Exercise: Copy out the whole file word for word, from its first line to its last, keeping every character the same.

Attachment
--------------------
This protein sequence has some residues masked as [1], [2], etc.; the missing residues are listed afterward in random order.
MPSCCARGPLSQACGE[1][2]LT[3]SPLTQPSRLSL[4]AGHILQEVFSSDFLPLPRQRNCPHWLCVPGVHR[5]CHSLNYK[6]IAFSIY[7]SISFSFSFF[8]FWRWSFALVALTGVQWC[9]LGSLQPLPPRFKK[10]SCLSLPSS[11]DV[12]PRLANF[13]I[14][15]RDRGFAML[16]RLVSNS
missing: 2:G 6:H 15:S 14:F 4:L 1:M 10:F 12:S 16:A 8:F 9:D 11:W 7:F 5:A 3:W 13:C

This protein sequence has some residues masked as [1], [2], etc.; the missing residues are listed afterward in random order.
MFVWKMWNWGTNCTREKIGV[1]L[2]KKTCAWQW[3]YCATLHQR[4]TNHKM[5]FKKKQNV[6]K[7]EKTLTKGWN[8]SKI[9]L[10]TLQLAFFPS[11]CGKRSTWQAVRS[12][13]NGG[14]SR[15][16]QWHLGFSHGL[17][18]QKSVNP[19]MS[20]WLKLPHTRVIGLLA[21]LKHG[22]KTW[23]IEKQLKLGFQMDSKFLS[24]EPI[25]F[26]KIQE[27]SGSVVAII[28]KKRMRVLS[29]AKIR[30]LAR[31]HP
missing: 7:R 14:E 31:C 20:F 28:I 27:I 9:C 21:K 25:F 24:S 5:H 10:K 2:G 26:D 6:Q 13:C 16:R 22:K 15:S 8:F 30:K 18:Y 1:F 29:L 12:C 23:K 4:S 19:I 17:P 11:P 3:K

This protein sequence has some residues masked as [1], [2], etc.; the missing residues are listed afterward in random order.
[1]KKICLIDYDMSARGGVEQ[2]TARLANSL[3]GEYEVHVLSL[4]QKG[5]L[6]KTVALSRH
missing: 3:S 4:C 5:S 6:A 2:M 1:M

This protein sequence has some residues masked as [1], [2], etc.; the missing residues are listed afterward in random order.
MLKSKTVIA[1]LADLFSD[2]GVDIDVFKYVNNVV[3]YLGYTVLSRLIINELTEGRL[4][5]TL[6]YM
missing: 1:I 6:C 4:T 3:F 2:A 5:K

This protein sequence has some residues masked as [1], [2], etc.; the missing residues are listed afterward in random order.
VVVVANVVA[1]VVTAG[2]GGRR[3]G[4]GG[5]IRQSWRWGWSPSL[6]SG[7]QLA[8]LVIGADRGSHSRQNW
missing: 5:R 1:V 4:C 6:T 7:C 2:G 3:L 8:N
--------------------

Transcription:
This protein sequence has some residues masked as [1], [2], etc.; the missing residues are listed afterward in random order.
MPSCCARGPLSQACGE[1][2]LT[3]SPLTQPSRLSL[4]AGHILQEVFSSDFLPLPRQRNCPHWLCVPGVHR[5]CHSLNYK[6]IAFSIY[7]SISFSFSFF[8]FWRWSFALVALTGVQWC[9]LGSLQPLPPRFKK[10]SCLSLPSS[11]DV[12]PRLANF[13]I[14][15]RDRGFAML[16]RLVSNS
missing: 2:G 6:H 15:S 14:F 4:L 1:M 10:F 12:S 16:A 8:F 9:D 11:W 7:F 5:A 3:W 13:C

This protein sequence has some residues masked as [1], [2], etc.; the missing residues are listed afterward in random order.
MFVWKMWNWGTNCTREKIGV[1]L[2]KKTCAWQW[3]YCATLHQR[4]TNHKM[5]FKKKQNV[6]K[7]EKTLTKGWN[8]SKI[9]L[10]TLQLAFFPS[11]CGKRSTWQAVRS[12][13]NGG[14]SR[15][16]QWHLGFSHGL[17][18]QKSVNP[19]MS[20]WLKLPHTRVIGLLA[21]LKHG[22]KTW[23]IEKQLKLGFQMDSKFLS[24]EPI[25]F[26]KIQE[27]SGSVVAII[28]KKRMRVLS[29]AKIR[30]LAR[31]HP
missing: 7:R 14:E 31:C 20:F 28:I 27:I 9:C 21:K 25:F 24:S 5:H 10:K 2:G 26:D 6:Q 13:C 16:R 22:K 15:S 8:F 30:K 18:Y 1:F 29:L 12:C 23:K 4:S 19:I 17:P 11:P 3:K

This protein sequence has some residues masked as [1], [2], etc.; the missing residues are listed afterward in random order.
[1]KKICLIDYDMSARGGVEQ[2]TARLANSL[3]GEYEVHVLSL[4]QKG[5]L[6]KTVALSRH
missing: 3:S 4:C 5:S 6:A 2:M 1:M

This protein sequence has some residues masked as [1], [2], etc.; the missing residues are listed afterward in random order.
MLKSKTVIA[1]LADLFSD[2]GVDIDVFKYVNNVV[3]YLGYTVLSRLIINELTEGRL[4][5]TL[6]YM
missing: 1:I 6:C 4:T 3:F 2:A 5:K

This protein sequence has some residues masked as [1], [2], etc.; the missing residues are listed afterward in random order.
VVVVANVVA[1]VVTAG[2]GGRR[3]G[4]GG[5]IRQSWRWGWSPSL[6]SG[7]QLA[8]LVIGADRGSHSRQNW
missing: 5:R 1:V 4:C 6:T 7:C 2:G 3:L 8:N